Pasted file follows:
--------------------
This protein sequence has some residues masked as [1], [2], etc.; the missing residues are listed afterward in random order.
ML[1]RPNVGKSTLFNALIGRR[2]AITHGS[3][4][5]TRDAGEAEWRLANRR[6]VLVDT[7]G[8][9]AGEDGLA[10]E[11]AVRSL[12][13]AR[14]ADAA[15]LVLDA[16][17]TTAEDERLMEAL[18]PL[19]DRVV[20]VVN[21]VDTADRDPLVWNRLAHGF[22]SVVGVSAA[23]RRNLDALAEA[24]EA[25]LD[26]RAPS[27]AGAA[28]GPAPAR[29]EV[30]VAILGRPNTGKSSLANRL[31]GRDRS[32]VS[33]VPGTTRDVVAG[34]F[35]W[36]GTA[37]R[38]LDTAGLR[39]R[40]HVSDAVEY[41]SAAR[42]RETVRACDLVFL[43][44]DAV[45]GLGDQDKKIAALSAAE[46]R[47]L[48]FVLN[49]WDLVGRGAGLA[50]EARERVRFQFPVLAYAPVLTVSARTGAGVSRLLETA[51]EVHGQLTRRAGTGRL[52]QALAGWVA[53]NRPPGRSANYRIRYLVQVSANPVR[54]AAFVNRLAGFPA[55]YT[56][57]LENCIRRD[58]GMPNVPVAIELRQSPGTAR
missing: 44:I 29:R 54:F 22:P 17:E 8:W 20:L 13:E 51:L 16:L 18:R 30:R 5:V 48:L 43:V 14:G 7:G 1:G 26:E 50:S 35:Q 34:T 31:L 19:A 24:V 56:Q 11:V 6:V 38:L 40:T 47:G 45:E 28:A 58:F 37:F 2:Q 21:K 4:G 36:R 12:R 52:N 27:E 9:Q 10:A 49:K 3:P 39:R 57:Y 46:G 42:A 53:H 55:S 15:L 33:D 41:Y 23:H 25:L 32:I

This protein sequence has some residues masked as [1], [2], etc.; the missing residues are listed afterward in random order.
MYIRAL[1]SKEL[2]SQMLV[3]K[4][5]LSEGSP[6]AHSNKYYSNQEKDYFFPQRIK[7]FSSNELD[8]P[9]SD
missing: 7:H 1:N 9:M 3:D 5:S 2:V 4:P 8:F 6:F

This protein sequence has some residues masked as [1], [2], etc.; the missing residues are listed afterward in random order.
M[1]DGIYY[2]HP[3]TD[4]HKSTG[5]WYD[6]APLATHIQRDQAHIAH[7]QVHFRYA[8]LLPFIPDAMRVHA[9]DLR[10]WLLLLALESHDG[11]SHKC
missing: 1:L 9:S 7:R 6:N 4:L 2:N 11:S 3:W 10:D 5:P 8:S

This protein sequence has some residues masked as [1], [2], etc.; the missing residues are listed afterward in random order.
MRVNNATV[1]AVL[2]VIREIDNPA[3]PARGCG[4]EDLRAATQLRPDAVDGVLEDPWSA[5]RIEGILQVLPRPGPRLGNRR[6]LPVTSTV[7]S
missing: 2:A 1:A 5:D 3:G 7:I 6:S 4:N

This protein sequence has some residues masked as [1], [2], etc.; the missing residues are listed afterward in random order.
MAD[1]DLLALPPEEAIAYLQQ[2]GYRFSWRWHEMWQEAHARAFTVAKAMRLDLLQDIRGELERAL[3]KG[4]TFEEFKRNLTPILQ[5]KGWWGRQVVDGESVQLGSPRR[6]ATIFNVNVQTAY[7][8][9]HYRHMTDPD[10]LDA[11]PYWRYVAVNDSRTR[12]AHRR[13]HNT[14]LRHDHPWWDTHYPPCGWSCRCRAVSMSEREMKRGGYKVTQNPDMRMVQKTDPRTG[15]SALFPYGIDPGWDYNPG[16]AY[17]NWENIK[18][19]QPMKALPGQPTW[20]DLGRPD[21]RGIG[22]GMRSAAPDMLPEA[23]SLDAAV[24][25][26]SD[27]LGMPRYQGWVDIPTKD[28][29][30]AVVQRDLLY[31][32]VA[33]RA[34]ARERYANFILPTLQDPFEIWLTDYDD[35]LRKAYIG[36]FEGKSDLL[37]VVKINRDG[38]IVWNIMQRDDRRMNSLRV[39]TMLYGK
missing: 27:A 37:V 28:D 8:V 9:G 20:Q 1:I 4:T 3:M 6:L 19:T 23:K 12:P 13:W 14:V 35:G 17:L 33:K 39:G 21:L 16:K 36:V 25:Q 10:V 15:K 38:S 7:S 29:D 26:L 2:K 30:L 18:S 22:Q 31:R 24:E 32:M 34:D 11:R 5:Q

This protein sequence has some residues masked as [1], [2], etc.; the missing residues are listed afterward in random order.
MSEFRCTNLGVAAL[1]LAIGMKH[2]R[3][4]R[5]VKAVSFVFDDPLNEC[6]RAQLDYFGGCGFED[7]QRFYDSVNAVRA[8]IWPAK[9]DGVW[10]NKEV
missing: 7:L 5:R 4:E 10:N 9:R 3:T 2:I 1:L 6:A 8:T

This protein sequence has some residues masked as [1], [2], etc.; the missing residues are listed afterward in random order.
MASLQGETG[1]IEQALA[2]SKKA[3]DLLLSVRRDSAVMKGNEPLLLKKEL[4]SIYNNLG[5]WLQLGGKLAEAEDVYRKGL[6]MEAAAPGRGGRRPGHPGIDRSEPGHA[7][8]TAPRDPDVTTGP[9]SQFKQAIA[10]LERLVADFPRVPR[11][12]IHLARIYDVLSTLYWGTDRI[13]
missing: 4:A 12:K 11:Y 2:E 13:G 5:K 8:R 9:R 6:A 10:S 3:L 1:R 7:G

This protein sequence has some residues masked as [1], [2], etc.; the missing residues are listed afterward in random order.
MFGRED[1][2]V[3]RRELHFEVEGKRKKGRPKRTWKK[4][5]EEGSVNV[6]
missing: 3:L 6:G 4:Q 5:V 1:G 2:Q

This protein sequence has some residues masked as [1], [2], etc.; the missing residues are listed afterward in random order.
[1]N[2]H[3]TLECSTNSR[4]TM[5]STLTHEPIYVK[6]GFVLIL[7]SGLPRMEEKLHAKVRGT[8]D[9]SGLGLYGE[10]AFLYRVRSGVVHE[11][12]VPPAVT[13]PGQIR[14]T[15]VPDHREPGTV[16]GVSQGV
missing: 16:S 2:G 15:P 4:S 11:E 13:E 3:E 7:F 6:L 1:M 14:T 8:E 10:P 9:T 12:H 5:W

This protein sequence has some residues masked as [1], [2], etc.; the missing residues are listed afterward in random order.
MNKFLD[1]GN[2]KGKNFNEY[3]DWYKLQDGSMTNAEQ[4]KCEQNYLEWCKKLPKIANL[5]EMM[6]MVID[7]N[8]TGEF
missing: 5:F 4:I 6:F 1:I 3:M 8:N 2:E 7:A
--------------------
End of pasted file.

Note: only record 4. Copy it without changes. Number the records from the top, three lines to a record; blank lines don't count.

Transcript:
This protein sequence has some residues masked as [1], [2], etc.; the missing residues are listed afterward in random order.
MRVNNATV[1]AVL[2]VIREIDNPA[3]PARGCG[4]EDLRAATQLRPDAVDGVLEDPWSA[5]RIEGILQVLPRPGPRLGNRR[6]LPVTSTV[7]S
missing: 2:A 1:A 5:D 3:G 7:I 6:S 4:N